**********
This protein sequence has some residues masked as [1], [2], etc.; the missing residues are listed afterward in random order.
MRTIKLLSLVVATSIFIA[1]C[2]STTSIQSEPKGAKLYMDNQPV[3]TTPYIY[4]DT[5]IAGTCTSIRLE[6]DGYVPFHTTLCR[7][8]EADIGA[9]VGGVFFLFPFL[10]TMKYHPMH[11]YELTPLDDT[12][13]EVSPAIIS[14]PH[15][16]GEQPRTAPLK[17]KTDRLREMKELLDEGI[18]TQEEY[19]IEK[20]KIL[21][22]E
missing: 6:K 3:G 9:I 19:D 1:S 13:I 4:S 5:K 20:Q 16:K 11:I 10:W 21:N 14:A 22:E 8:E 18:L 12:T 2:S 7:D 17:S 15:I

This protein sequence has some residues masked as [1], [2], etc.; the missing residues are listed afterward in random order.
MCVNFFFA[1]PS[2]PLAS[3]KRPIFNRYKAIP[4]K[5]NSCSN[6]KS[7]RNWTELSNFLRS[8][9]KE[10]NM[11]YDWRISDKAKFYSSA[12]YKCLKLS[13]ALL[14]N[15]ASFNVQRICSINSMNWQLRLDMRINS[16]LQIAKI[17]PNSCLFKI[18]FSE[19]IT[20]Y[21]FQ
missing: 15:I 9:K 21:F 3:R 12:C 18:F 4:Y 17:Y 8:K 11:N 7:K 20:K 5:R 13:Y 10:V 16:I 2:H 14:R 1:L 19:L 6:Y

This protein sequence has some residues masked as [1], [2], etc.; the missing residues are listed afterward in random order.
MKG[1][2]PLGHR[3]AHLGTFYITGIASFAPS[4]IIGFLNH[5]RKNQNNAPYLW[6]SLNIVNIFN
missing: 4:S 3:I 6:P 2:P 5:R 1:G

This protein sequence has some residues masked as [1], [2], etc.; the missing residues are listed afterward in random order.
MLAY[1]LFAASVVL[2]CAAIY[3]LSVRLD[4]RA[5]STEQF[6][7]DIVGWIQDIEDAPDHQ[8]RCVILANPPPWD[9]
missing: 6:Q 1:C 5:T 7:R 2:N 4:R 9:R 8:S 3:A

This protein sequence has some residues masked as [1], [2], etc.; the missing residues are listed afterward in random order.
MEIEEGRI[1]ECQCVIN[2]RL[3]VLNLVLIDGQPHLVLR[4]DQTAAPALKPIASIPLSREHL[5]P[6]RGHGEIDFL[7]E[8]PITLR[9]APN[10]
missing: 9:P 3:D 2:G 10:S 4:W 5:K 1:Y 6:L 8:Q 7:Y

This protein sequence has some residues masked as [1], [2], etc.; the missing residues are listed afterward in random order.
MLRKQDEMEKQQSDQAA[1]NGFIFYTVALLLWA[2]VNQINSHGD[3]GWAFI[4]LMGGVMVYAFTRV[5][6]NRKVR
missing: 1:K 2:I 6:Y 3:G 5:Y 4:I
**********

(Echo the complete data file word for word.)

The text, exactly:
This protein sequence has some residues masked as [1], [2], etc.; the missing residues are listed afterward in random order.
MRTIKLLSLVVATSIFIA[1]C[2]STTSIQSEPKGAKLYMDNQPV[3]TTPYIY[4]DT[5]IAGTCTSIRLE[6]DGYVPFHTTLCR[7][8]EADIGA[9]VGGVFFLFPFL[10]TMKYHPMH[11]YELTPLDDT[12][13]EVSPAIIS[14]PH[15][16]GEQPRTAPLK[17]KTDRLREMKELLDEGI[18]TQEEY[19]IEK[20]KIL[21][22]E
missing: 6:K 3:G 9:I 19:D 1:S 13:I 4:S 5:K 20:Q 16:K 11:I 10:W 21:N 14:A 22:E 8:E 18:L 12:T 2:S 7:D 17:S 15:I

This protein sequence has some residues masked as [1], [2], etc.; the missing residues are listed afterward in random order.
MCVNFFFA[1]PS[2]PLAS[3]KRPIFNRYKAIP[4]K[5]NSCSN[6]KS[7]RNWTELSNFLRS[8][9]KE[10]NM[11]YDWRISDKAKFYSSA[12]YKCLKLS[13]ALL[14]N[15]ASFNVQRICSINSMNWQLRLDMRINS[16]LQIAKI[17]PNSCLFKI[18]FSE[19]IT[20]Y[21]FQ
missing: 15:I 9:K 21:F 3:R 12:C 18:F 4:Y 17:Y 8:K 11:N 7:K 20:K 5:R 13:Y 10:V 16:I 2:H 14:R 1:L 19:L 6:Y

This protein sequence has some residues masked as [1], [2], etc.; the missing residues are listed afterward in random order.
MKG[1][2]PLGHR[3]AHLGTFYITGIASFAPS[4]IIGFLNH[5]RKNQNNAPYLW[6]SLNIVNIFN
missing: 4:S 3:I 6:P 2:P 5:R 1:G

This protein sequence has some residues masked as [1], [2], etc.; the missing residues are listed afterward in random order.
MLAY[1]LFAASVVL[2]CAAIY[3]LSVRLD[4]RA[5]STEQF[6][7]DIVGWIQDIEDAPDHQ[8]RCVILANPPPWD[9]
missing: 6:Q 1:C 5:T 7:R 2:N 4:R 9:R 8:S 3:A

This protein sequence has some residues masked as [1], [2], etc.; the missing residues are listed afterward in random order.
MEIEEGRI[1]ECQCVIN[2]RL[3]VLNLVLIDGQPHLVLR[4]DQTAAPALKPIASIPLSREHL[5]P[6]RGHGEIDFL[7]E[8]PITLR[9]APN[10]
missing: 9:P 3:D 2:G 10:S 4:W 5:K 1:Y 6:L 8:Q 7:Y

This protein sequence has some residues masked as [1], [2], etc.; the missing residues are listed afterward in random order.
MLRKQDEMEKQQSDQAA[1]NGFIFYTVALLLWA[2]VNQINSHGD[3]GWAFI[4]LMGGVMVYAFTRV[5][6]NRKVR
missing: 1:K 2:I 6:Y 3:G 5:Y 4:I